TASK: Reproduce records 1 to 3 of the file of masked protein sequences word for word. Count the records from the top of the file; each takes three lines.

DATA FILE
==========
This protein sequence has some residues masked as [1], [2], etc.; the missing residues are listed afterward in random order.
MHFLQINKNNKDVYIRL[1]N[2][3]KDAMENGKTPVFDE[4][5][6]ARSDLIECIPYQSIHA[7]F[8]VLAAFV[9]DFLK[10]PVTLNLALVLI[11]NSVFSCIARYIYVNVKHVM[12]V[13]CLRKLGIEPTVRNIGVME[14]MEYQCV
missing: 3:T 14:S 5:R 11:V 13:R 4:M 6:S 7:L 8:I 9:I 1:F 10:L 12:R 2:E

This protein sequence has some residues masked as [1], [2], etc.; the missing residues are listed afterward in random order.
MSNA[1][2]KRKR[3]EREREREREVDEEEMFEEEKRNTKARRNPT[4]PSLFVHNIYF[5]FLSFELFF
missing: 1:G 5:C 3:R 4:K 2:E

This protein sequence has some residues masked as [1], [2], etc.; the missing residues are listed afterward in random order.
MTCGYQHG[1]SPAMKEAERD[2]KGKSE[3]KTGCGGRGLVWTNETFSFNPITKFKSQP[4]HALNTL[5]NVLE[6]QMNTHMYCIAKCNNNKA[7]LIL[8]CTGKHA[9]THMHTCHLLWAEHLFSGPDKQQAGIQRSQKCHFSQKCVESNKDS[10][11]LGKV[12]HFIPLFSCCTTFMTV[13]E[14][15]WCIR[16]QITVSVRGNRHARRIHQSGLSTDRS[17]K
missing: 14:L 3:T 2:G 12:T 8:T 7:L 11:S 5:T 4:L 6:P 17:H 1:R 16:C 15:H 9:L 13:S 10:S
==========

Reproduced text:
This protein sequence has some residues masked as [1], [2], etc.; the missing residues are listed afterward in random order.
MHFLQINKNNKDVYIRL[1]N[2][3]KDAMENGKTPVFDE[4][5][6]ARSDLIECIPYQSIHA[7]F[8]VLAAFV[9]DFLK[10]PVTLNLALVLI[11]NSVFSCIARYIYVNVKHVM[12]V[13]CLRKLGIEPTVRNIGVME[14]MEYQCV
missing: 3:T 14:S 5:R 11:V 13:R 4:M 6:S 7:L 8:I 9:I 1:F 10:L 12:R 2:E

This protein sequence has some residues masked as [1], [2], etc.; the missing residues are listed afterward in random order.
MSNA[1][2]KRKR[3]EREREREREVDEEEMFEEEKRNTKARRNPT[4]PSLFVHNIYF[5]FLSFELFF
missing: 1:G 5:C 3:R 4:K 2:E

This protein sequence has some residues masked as [1], [2], etc.; the missing residues are listed afterward in random order.
MTCGYQHG[1]SPAMKEAERD[2]KGKSE[3]KTGCGGRGLVWTNETFSFNPITKFKSQP[4]HALNTL[5]NVLE[6]QMNTHMYCIAKCNNNKA[7]LIL[8]CTGKHA[9]THMHTCHLLWAEHLFSGPDKQQAGIQRSQKCHFSQKCVESNKDS[10][11]LGKV[12]HFIPLFSCCTTFMTV[13]E[14][15]WCIR[16]QITVSVRGNRHARRIHQSGLSTDRS[17]K
missing: 14:L 3:T 2:G 12:T 8:T 7:L 11:S 5:T 4:L 6:P 17:H 1:R 16:C 15:H 9:L 13:S 10:S